Right now, my game has no shaders, but uses a customSetter, glPushMatrix, glTransform, glScale, customDraw, and glPopMatrix a couple thousand times every frame.

This may very well be your problem.
Firstly, using shaders is, when done properly, much more efficient than not.
OpenGL vendors generally do not take the time needed to fully optimize every case with their drivers because there are just too many graphics cards out there.
The performance of the original OpenGL matrix stack is fully dependent on this and in general it should be assumed that it has a very low performance (much lower than what you could write on your own).



glScale always gets sent the same variables, so it seems like there should be a way to cut down on that.

This is called “redundant state checking” and is essential on all platforms. Whether you are using OpenGL or DirectX, this is necessary.
The following example illustrates what you need to do.
/**
	 * Sets the level of anisotropy on a given texture unit.
	 *
	 * \param _ui32Slot Slot in which to set the level of anisotropy.
	 * \param _ui32Level The amount of anisotropy.
	 */
    LSE_INLINE LSVOID LSE_FCALL CDirectX9::SetAnisotropy( LSUINT32 _ui32Slot, LSUINT32 _ui32Level ) {
	    _ui32Level = CStd::Clamp<LSUINT32>( _ui32Level, 1UL, CFndBase::m_mMetrics.ui32MaxAniso );
	    if ( _ui32Level != m_ui32AnisoLevel[_ui32Slot] ) {
		    m_ui32AnisoLevel[_ui32Slot] = _ui32Level;
		    m_pd3dDevice->SetSamplerState( _ui32Slot, D3DSAMP_MAXANISOTROPY, _ui32Level );
	    }
    }
    /**
	 * Sets the texture wrapping modes for a given slot.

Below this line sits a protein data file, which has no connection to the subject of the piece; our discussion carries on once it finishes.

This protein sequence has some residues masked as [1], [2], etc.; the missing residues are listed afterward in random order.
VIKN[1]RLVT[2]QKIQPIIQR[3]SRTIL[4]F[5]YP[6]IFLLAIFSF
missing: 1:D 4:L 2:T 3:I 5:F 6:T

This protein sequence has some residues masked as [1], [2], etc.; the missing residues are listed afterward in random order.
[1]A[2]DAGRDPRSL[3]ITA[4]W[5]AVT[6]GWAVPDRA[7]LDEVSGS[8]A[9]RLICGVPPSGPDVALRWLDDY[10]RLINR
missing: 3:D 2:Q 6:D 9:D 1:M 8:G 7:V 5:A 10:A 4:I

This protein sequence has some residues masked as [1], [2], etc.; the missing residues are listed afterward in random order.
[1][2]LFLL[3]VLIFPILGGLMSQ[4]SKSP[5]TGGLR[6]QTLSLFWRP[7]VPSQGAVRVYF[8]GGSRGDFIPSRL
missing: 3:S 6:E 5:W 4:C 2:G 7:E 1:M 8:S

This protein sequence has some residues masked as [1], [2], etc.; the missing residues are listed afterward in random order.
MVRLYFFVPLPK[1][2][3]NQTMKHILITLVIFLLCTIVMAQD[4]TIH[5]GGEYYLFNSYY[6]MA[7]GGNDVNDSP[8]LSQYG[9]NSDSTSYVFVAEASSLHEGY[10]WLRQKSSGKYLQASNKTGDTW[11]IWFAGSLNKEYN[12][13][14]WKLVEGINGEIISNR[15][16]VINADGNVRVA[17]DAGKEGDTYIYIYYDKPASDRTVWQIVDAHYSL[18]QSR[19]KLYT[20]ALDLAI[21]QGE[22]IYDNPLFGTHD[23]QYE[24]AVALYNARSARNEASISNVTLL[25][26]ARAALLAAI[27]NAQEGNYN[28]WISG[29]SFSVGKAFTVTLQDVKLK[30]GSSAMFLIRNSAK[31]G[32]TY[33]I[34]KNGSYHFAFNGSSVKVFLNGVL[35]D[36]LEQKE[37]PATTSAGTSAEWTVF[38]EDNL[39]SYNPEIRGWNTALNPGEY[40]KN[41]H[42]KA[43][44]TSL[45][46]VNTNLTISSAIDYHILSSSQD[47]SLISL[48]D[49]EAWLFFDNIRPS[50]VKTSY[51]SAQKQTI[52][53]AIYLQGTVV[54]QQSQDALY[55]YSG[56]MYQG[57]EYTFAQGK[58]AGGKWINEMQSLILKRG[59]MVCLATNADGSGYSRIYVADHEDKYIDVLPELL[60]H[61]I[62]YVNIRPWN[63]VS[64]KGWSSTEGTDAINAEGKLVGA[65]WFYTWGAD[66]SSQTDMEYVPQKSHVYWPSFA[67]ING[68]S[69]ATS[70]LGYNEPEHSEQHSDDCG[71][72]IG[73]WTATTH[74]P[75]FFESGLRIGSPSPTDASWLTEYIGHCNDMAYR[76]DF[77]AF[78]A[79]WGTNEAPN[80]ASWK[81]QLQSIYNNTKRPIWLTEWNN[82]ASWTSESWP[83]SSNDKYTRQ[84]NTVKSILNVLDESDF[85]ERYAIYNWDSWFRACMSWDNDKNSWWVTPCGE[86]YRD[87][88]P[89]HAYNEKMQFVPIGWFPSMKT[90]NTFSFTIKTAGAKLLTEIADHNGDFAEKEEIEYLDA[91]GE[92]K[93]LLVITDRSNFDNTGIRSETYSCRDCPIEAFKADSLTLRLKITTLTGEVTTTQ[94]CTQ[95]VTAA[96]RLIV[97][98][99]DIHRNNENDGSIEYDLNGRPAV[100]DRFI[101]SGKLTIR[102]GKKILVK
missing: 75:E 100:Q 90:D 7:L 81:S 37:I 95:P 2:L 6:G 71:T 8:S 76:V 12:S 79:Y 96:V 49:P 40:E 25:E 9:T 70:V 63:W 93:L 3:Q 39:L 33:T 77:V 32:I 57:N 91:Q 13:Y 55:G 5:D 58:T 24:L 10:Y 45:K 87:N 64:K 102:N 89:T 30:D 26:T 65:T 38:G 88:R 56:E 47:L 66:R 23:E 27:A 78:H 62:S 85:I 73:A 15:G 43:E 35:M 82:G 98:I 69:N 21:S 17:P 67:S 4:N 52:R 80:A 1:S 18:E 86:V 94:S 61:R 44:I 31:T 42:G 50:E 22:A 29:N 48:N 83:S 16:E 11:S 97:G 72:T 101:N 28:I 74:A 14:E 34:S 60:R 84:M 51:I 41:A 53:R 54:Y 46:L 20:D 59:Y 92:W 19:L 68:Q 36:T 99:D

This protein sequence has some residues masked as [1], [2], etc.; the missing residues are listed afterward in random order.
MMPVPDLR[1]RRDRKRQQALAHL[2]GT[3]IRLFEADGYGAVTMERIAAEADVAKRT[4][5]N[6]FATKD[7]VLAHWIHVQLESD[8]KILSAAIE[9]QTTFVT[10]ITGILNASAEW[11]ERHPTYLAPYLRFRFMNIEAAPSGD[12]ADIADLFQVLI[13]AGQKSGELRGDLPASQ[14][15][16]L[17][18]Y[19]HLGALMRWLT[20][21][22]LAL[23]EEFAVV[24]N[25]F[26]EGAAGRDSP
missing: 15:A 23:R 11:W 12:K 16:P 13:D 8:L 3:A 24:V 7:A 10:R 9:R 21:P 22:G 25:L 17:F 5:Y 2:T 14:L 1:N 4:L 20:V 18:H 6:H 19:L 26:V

*
	 * \param _ui32Slot Slot in which to set the texture wrapping modes.
	 * \param _taU The U wrapping mode.
	 * \param _taV The V wrapping mode.
	 */
    LSE_INLINE LSVOID LSE_FCALL CDirectX9::SetTextureWrapModes( LSUINT32 _ui32Slot, D3DTEXTUREADDRESS _taU, D3DTEXTUREADDRESS _taV ) {
	    if ( _taU != m_taWrapU[_ui32Slot] ) {
		    m_taWrapU[_ui32Slot] = _taU;
		    m_pd3dDevice->SetSamplerState( _ui32Slot, D3DSAMP_ADDRESSU, _taU );
	    }
	    if ( _taV != m_taWrapV[_ui32Slot] ) {
		    m_taWrapV[_ui32Slot] = _taV;
		    m_pd3dDevice->SetSamplerState( _ui32Slot, D3DSAMP_ADDRESSV, _taV );
	    }
    }

Notice that every state has a local copy and only if the new state does not match the local copy is a call actually issued to DirectX 9 or OpenGL.
Note that this works just as well for OpenGL.
/**
	 * Sets depth writing to on or off.
	 *
	 * \param _bVal Whether depth writing is enabled or disabled.
	 */
    LSE_INLINE LSVOID LSE_FCALL COpenGl::SetDepthWrite( LSBOOL _bVal ) {
	    _bVal = _bVal != false;
	    if ( CFndBase::m_bDepthWrite != _bVal ) {
		    CFndBase::m_bDepthWrite = _bVal;
		    ::glDepthMask( _bVal ? GL_TRUE : GL_FALSE );
	    }
    }

Redundancy checking is one of the most valuable things you can do to enhance your performance. Never set the same state twice in any API, OpenGL, DirectX, or otherwise.


L. Spiro